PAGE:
All children experience days or periods of sadness or other deep emotion. It’s when those feelings are persistent and last longer than a several weeks that it may be time to seek professional help, according to mental health experts at CHOC Children’s.
Suicide is the second leading cause of death for individuals ages 10-24 in the United States. Suicidal children and adolescents may have depression, or a combination of other mental illnesses such as anxiety disorder, attention deficit disorder, bipolar disorder, or child-onset schizophrenia, says Dr. Heather Huszti, chief psychologist at CHOC Children’s.
Other signs that children may be depressed include:
- Changes in behavior, including appetite
- No longer enjoying activities they used to like
- Changes in sleeping pattern
- Always feeling tired,
- Isolating themselves socially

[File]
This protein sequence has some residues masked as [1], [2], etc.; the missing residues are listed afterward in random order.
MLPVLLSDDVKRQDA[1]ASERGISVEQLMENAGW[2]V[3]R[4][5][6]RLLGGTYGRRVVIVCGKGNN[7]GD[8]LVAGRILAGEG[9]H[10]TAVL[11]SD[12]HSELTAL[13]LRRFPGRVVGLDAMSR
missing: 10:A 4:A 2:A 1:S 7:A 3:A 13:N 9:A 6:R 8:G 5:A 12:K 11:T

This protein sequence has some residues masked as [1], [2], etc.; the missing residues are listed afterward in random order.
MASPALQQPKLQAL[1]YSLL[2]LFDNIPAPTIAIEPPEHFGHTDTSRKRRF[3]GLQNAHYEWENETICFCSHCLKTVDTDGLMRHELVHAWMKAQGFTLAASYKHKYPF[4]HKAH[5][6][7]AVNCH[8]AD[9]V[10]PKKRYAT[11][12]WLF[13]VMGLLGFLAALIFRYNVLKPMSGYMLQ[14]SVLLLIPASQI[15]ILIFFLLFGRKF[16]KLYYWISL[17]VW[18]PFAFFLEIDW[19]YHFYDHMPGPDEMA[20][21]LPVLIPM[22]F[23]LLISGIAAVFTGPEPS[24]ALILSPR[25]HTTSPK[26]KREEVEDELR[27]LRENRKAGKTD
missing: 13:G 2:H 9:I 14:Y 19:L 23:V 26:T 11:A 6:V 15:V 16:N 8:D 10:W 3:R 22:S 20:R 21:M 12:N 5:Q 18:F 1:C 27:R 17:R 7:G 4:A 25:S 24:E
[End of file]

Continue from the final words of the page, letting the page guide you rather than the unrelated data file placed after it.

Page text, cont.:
- These changes may be especially concerning if connected to a significant loss or change
“It’s difficult to imagine that children as young as 10 could attempt to end their lives, but unfortunately it can happen,” says Huszti. “The first thing parents can do to help their children is talking openly about mental health issues and any concerns they might have, including talking about the potential warning signs.”
Download your copy of CHOC’s “Let’s Talk About It” guide and learn how you can help start a conversation about mental health.
Warning signs that a child may be considering suicide include:
- Giving away possessions or making a will
- Threatening, planning, or joking about suicide
- Sending despairing texts or online messages
- Expressing feelings of failure or shame
- Avoiding friends and social situations
- Engaging in risky behavior
Always take warning signs seriously, advises Huszti. If your child, or anyone else, is in immediate danger of self-harm, call 911. Other local and nationwide resources are available, such as 24/7 suicide prevention lines and 24/7 crisis response services.